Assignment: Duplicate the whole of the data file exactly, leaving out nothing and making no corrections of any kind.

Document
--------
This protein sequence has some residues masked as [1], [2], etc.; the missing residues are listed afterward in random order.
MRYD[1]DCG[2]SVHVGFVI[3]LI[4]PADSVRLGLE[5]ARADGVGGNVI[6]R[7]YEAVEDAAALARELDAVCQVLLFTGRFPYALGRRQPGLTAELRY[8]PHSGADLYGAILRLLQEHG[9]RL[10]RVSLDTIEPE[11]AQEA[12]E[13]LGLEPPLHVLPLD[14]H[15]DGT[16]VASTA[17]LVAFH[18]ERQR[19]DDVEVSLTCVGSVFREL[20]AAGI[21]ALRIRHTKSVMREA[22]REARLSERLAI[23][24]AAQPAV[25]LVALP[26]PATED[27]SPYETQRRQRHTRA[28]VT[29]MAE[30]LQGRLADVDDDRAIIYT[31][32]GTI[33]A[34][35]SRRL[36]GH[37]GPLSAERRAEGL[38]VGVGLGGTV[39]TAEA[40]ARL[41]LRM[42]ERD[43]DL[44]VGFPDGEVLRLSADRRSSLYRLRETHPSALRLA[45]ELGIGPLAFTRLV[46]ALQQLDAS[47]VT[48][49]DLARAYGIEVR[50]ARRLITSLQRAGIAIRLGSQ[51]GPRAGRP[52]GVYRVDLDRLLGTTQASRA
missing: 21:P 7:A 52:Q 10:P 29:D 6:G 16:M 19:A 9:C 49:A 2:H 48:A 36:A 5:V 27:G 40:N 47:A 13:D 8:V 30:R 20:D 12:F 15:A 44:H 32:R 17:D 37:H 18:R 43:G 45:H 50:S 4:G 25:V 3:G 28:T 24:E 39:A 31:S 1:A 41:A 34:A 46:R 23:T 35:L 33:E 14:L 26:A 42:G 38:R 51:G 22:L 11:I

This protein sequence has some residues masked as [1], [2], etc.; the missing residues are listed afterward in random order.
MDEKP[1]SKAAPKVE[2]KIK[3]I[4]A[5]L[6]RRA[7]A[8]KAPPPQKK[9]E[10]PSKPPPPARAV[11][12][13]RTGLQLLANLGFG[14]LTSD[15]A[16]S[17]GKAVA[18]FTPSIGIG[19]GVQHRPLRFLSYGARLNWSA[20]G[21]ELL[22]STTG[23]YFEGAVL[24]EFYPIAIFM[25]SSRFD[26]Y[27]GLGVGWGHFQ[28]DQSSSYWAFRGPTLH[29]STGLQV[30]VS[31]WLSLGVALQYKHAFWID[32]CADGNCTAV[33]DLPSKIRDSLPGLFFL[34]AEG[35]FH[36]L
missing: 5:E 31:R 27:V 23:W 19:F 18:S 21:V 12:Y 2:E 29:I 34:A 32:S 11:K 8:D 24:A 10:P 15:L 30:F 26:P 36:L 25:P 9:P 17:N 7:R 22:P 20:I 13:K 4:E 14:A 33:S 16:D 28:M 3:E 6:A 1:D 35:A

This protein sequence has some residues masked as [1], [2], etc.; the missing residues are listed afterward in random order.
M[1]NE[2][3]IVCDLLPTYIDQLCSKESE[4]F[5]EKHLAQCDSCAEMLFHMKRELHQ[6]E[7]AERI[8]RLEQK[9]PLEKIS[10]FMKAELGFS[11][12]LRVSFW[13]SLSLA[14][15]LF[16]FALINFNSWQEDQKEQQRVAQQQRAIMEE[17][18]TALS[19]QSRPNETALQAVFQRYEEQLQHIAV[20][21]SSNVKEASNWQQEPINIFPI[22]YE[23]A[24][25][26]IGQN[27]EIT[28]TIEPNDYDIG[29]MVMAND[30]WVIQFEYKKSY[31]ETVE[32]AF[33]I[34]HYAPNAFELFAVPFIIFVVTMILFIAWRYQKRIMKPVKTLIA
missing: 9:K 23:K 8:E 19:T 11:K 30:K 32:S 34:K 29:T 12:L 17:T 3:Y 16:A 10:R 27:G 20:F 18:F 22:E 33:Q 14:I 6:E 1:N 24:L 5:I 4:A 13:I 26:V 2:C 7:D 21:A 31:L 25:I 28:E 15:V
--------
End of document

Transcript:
This protein sequence has some residues masked as [1], [2], etc.; the missing residues are listed afterward in random order.
MRYD[1]DCG[2]SVHVGFVI[3]LI[4]PADSVRLGLE[5]ARADGVGGNVI[6]R[7]YEAVEDAAALARELDAVCQVLLFTGRFPYALGRRQPGLTAELRY[8]PHSGADLYGAILRLLQEHG[9]RL[10]RVSLDTIEPE[11]AQEA[12]E[13]LGLEPPLHVLPLD[14]H[15]DGT[16]VASTA[17]LVAFH[18]ERQR[19]DDVEVSLTCVGSVFREL[20]AAGI[21]ALRIRHTKSVMREA[22]REARLSERLAI[23][24]AAQPAV[25]LVALP[26]PATED[27]SPYETQRRQRHTRA[28]VT[29]MAE[30]LQGRLADVDDDRAIIYT[31][32]GTI[33]A[34][35]SRRL[36]GH[37]GPLSAERRAEGL[38]VGVGLGGTV[39]TAEA[40]ARL[41]LRM[42]ERD[43]DL[44]VGFPDGEVLRLSADRRSSLYRLRETHPSALRLA[45]ELGIGPLAFTRLV[46]ALQQLDAS[47]VT[48][49]DLARAYGIEVR[50]ARRLITSLQRAGIAIRLGSQ[51]GPRAGRP[52]GVYRVDLDRLLGTTQASRA
missing: 21:P 7:A 52:Q 10:P 29:D 6:G 16:M 19:A 9:C 49:A 2:H 48:A 36:A 5:V 27:G 40:N 47:A 13:D 8:V 30:R 20:D 12:F 15:A 44:H 32:R 17:D 37:H 18:R 43:G 45:H 50:S 4:G 25:V 3:G 28:T 24:E 39:A 31:S 1:A 41:A 34:A 46:R 23:T 35:L 33:E 14:L 26:A 42:G 38:R 51:G 22:L 11:I

This protein sequence has some residues masked as [1], [2], etc.; the missing residues are listed afterward in random order.
MDEKP[1]SKAAPKVE[2]KIK[3]I[4]A[5]L[6]RRA[7]A[8]KAPPPQKK[9]E[10]PSKPPPPARAV[11][12][13]RTGLQLLANLGFG[14]LTSD[15]A[16]S[17]GKAVA[18]FTPSIGIG[19]GVQHRPLRFLSYGARLNWSA[20]G[21]ELL[22]STTG[23]YFEGAVL[24]EFYPIAIFM[25]SSRFD[26]Y[27]GLGVGWGHFQ[28]DQSSSYWAFRGPTLH[29]STGLQV[30]VS[31]WLSLGVALQYKHAFWID[32]CADGNCTAV[33]DLPSKIRDSLPGLFFL[34]AEG[35]FH[36]L
missing: 5:E 31:R 27:V 23:W 19:F 18:S 21:V 12:Y 2:E 29:I 34:A 32:S 11:K 8:D 24:A 10:P 15:L 30:F 26:P 36:L 25:P 9:P 17:N 7:R 22:P 20:I 13:K 4:E 14:A 33:S 16:D 28:M 3:E 6:A 1:D 35:A

This protein sequence has some residues masked as [1], [2], etc.; the missing residues are listed afterward in random order.
M[1]NE[2][3]IVCDLLPTYIDQLCSKESE[4]F[5]EKHLAQCDSCAEMLFHMKRELHQ[6]E[7]AERI[8]RLEQK[9]PLEKIS[10]FMKAELGFS[11][12]LRVSFW[13]SLSLA[14][15]LF[16]FALINFNSWQEDQKEQQRVAQQQRAIMEE[17][18]TALS[19]QSRPNETALQAVFQRYEEQLQHIAV[20][21]SSNVKEASNWQQEPINIFPI[22]YE[23]A[24][25][26]IGQN[27]EIT[28]TIEPNDYDIG[29]MVMAND[30]WVIQFEYKKSY[31]ETVE[32]AF[33]I[34]HYAPNAFELFAVPFIIFVVTMILFIAWRYQKRIMKPVKTLIA
missing: 9:K 23:K 8:E 19:T 11:K 30:K 32:S 34:K 29:T 12:L 17:T 3:Y 16:A 10:R 27:G 20:F 18:F 22:E 33:Q 14:I 6:E 1:N 24:L 5:I 4:A 13:I 26:V 2:C 7:D 21:A 31:L 25:I 28:E 15:V